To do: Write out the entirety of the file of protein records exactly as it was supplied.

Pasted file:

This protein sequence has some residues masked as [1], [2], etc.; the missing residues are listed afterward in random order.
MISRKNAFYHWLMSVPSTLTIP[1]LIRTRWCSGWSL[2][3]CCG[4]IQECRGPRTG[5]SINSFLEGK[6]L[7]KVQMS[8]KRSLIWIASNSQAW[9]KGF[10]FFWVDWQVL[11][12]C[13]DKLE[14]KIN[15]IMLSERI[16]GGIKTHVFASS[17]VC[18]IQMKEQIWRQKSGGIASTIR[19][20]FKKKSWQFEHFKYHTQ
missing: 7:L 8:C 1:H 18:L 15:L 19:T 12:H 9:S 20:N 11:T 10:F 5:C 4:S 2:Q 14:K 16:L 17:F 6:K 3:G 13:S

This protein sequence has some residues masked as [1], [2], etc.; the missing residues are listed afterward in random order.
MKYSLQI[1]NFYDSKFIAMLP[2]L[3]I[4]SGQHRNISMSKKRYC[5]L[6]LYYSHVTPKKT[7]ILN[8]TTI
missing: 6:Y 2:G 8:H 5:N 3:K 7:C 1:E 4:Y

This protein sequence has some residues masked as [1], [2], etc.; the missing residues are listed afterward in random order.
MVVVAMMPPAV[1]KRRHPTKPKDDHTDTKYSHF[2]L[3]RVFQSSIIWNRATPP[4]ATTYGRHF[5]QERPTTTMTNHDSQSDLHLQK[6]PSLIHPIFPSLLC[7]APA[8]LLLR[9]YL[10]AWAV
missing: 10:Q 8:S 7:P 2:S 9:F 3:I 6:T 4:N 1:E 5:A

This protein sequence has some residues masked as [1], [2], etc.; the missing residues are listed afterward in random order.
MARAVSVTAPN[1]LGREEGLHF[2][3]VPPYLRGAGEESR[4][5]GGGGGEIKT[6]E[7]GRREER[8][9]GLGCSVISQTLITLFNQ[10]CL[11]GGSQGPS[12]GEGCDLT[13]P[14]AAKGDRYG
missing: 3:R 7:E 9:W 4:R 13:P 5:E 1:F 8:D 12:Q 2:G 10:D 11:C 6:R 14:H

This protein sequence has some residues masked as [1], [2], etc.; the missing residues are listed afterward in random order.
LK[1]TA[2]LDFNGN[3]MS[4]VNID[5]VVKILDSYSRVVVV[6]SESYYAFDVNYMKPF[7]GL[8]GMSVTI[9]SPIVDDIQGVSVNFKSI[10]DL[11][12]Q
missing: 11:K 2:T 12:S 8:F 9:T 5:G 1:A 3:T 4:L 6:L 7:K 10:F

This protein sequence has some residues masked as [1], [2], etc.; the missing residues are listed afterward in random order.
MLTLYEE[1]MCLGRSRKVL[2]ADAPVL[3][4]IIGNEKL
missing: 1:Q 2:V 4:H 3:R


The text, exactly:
This protein sequence has some residues masked as [1], [2], etc.; the missing residues are listed afterward in random order.
MISRKNAFYHWLMSVPSTLTIP[1]LIRTRWCSGWSL[2][3]CCG[4]IQECRGPRTG[5]SINSFLEGK[6]L[7]KVQMS[8]KRSLIWIASNSQAW[9]KGF[10]FFWVDWQVL[11][12]C[13]DKLE[14]KIN[15]IMLSERI[16]GGIKTHVFASS[17]VC[18]IQMKEQIWRQKSGGIASTIR[19][20]FKKKSWQFEHFKYHTQ
missing: 7:L 8:C 1:H 18:L 15:L 19:T 12:H 9:S 20:N 11:T 10:F 5:C 4:S 2:Q 14:K 16:L 17:F 6:K 3:G 13:S

This protein sequence has some residues masked as [1], [2], etc.; the missing residues are listed afterward in random order.
MKYSLQI[1]NFYDSKFIAMLP[2]L[3]I[4]SGQHRNISMSKKRYC[5]L[6]LYYSHVTPKKT[7]ILN[8]TTI
missing: 6:Y 2:G 8:H 5:N 3:K 7:C 1:E 4:Y

This protein sequence has some residues masked as [1], [2], etc.; the missing residues are listed afterward in random order.
MVVVAMMPPAV[1]KRRHPTKPKDDHTDTKYSHF[2]L[3]RVFQSSIIWNRATPP[4]ATTYGRHF[5]QERPTTTMTNHDSQSDLHLQK[6]PSLIHPIFPSLLC[7]APA[8]LLLR[9]YL[10]AWAV
missing: 10:Q 8:S 7:P 2:S 9:F 3:I 6:T 4:N 1:E 5:A

This protein sequence has some residues masked as [1], [2], etc.; the missing residues are listed afterward in random order.
MARAVSVTAPN[1]LGREEGLHF[2][3]VPPYLRGAGEESR[4][5]GGGGGEIKT[6]E[7]GRREER[8][9]GLGCSVISQTLITLFNQ[10]CL[11]GGSQGPS[12]GEGCDLT[13]P[14]AAKGDRYG
missing: 3:R 7:E 9:W 4:R 13:P 5:E 1:F 8:D 12:Q 2:G 10:D 11:C 6:R 14:H

This protein sequence has some residues masked as [1], [2], etc.; the missing residues are listed afterward in random order.
LK[1]TA[2]LDFNGN[3]MS[4]VNID[5]VVKILDSYSRVVVV[6]SESYYAFDVNYMKPF[7]GL[8]GMSVTI[9]SPIVDDIQGVSVNFKSI[10]DL[11][12]Q
missing: 11:K 2:T 12:S 8:F 9:T 5:G 1:A 3:T 4:L 6:L 7:K 10:F

This protein sequence has some residues masked as [1], [2], etc.; the missing residues are listed afterward in random order.
MLTLYEE[1]MCLGRSRKVL[2]ADAPVL[3][4]IIGNEKL
missing: 1:Q 2:V 4:H 3:R